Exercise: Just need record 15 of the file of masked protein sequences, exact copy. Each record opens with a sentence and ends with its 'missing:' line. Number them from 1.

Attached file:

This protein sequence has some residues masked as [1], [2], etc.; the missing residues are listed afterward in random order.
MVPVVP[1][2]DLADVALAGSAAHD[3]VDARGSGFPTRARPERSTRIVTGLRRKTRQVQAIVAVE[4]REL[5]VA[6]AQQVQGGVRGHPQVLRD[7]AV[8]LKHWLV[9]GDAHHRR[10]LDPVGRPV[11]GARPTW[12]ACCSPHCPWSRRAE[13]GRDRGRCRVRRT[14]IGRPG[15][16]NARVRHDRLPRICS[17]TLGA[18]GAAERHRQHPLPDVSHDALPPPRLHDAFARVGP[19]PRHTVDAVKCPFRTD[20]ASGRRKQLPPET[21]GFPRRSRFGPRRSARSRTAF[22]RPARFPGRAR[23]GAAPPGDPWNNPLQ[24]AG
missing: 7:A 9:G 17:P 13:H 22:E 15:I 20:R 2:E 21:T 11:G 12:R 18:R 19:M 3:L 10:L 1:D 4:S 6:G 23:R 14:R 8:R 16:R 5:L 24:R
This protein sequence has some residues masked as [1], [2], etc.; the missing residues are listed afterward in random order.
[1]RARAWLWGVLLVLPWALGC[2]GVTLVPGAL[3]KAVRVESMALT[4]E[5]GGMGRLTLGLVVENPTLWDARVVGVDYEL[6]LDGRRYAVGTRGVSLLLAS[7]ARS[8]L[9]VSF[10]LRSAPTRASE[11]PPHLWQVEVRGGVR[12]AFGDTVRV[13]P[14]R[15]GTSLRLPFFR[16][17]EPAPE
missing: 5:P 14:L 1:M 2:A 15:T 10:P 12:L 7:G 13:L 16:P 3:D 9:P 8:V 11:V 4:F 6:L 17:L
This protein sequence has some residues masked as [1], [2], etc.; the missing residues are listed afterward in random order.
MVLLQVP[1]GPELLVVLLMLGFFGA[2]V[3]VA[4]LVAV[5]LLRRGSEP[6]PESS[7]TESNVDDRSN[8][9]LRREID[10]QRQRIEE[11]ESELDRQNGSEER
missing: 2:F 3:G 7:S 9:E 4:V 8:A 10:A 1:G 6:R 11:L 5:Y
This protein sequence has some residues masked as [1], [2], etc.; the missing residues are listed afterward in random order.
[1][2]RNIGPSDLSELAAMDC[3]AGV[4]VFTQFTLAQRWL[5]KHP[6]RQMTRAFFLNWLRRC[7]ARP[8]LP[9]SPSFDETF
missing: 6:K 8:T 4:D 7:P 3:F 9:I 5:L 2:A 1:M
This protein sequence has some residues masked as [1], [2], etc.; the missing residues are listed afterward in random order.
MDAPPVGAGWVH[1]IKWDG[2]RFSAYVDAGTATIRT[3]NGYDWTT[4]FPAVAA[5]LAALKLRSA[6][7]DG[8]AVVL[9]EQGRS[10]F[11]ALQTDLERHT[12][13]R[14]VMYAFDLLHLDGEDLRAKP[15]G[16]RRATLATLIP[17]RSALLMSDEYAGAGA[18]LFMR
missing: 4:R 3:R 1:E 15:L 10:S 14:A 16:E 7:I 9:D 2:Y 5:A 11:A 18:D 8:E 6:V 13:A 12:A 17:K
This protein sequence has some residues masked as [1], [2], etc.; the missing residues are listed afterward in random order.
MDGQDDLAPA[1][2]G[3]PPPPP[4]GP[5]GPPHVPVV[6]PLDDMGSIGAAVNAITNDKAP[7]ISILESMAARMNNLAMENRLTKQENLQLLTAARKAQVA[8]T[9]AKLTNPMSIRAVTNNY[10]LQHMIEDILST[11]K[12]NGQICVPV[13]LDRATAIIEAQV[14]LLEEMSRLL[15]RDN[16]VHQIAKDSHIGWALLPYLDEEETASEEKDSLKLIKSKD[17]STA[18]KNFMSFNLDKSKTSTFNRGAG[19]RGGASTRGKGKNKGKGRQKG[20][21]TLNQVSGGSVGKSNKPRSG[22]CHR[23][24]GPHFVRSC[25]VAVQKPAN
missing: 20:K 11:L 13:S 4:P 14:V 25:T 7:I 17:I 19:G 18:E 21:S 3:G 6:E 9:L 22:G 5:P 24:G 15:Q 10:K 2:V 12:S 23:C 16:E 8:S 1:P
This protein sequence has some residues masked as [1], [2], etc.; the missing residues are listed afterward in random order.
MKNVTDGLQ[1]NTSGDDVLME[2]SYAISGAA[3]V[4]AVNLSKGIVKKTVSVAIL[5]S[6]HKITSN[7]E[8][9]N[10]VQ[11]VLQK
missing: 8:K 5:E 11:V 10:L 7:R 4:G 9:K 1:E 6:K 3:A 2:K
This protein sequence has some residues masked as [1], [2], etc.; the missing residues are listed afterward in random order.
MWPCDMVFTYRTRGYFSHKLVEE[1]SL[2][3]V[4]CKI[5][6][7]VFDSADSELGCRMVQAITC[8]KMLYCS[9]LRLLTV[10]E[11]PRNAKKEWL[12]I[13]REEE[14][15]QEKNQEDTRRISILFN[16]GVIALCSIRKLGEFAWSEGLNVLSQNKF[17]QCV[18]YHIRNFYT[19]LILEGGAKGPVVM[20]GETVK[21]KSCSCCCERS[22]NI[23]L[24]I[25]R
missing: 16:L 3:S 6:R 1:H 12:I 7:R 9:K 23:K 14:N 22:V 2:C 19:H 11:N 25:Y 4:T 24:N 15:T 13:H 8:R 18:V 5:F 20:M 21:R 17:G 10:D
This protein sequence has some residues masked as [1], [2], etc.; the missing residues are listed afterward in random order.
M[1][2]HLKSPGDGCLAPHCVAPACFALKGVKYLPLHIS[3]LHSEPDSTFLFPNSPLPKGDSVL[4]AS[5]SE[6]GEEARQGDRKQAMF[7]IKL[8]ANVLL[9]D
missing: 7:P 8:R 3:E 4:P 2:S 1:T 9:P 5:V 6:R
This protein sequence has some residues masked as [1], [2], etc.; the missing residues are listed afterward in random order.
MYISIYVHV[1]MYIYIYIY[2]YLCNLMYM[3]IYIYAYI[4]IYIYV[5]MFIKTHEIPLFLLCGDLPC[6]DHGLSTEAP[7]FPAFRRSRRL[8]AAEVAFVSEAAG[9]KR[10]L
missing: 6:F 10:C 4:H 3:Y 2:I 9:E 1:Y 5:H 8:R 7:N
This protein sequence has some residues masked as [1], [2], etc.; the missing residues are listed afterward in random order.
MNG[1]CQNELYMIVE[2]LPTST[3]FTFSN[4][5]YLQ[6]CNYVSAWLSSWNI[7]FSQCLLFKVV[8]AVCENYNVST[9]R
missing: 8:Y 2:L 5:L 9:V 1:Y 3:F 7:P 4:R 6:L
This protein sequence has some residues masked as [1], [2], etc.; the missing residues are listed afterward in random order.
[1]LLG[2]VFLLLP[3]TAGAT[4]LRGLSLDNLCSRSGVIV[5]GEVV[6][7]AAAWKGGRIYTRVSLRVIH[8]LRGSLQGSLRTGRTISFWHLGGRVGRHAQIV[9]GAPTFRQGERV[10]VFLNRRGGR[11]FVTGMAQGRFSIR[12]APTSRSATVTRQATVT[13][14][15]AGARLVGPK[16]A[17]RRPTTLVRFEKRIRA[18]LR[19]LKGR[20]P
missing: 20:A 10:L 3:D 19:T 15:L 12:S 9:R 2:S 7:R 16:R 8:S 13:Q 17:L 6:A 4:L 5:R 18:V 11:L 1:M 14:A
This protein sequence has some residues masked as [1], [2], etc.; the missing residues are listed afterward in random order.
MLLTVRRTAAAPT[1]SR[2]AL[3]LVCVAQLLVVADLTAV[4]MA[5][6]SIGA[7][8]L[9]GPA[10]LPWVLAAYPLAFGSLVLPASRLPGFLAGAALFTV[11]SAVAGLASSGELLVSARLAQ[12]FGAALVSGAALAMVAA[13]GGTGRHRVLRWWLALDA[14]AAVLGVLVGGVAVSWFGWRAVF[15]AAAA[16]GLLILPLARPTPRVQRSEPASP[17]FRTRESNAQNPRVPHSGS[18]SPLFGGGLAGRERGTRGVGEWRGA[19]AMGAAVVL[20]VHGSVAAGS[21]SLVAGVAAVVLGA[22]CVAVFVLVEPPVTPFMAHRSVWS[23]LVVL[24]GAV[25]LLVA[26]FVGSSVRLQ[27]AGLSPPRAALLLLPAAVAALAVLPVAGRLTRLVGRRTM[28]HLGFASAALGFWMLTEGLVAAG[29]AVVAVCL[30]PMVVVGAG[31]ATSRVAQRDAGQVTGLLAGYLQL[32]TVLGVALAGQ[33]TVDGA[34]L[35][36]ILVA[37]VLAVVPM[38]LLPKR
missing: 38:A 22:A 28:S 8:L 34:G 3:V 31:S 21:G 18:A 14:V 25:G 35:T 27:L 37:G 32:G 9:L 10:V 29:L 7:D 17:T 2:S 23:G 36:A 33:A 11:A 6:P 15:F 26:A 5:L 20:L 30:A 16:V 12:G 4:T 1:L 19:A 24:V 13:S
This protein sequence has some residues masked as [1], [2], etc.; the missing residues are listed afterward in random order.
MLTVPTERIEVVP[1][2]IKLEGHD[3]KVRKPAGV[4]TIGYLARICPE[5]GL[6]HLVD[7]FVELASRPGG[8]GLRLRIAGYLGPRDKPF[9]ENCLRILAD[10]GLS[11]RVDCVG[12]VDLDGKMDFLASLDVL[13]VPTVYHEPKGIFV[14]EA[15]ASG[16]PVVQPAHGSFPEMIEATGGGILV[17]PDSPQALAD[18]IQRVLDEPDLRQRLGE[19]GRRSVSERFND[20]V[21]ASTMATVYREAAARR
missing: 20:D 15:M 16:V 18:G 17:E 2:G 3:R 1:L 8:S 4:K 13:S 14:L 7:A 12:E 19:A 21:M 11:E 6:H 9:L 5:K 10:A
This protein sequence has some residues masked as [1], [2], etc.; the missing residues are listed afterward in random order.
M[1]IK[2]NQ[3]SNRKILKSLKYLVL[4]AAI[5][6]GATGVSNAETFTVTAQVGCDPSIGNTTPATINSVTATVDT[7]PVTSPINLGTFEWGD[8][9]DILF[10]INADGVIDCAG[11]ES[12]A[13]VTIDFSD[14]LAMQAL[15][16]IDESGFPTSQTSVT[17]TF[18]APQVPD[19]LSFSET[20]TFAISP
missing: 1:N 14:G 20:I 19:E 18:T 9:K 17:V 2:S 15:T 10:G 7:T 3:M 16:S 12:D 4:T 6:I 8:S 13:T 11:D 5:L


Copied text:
This protein sequence has some residues masked as [1], [2], etc.; the missing residues are listed afterward in random order.
M[1]IK[2]NQ[3]SNRKILKSLKYLVL[4]AAI[5][6]GATGVSNAETFTVTAQVGCDPSIGNTTPATINSVTATVDT[7]PVTSPINLGTFEWGD[8][9]DILF[10]INADGVIDCAG[11]ES[12]A[13]VTIDFSD[14]LAMQAL[15][16]IDESGFPTSQTSVT[17]TF[18]APQVPD[19]LSFSET[20]TFAISP
missing: 1:N 14:G 20:I 19:E 18:T 9:K 17:V 2:S 15:T 10:G 7:T 3:M 16:S 12:D 4:T 6:I 8:S 13:T 11:D 5:L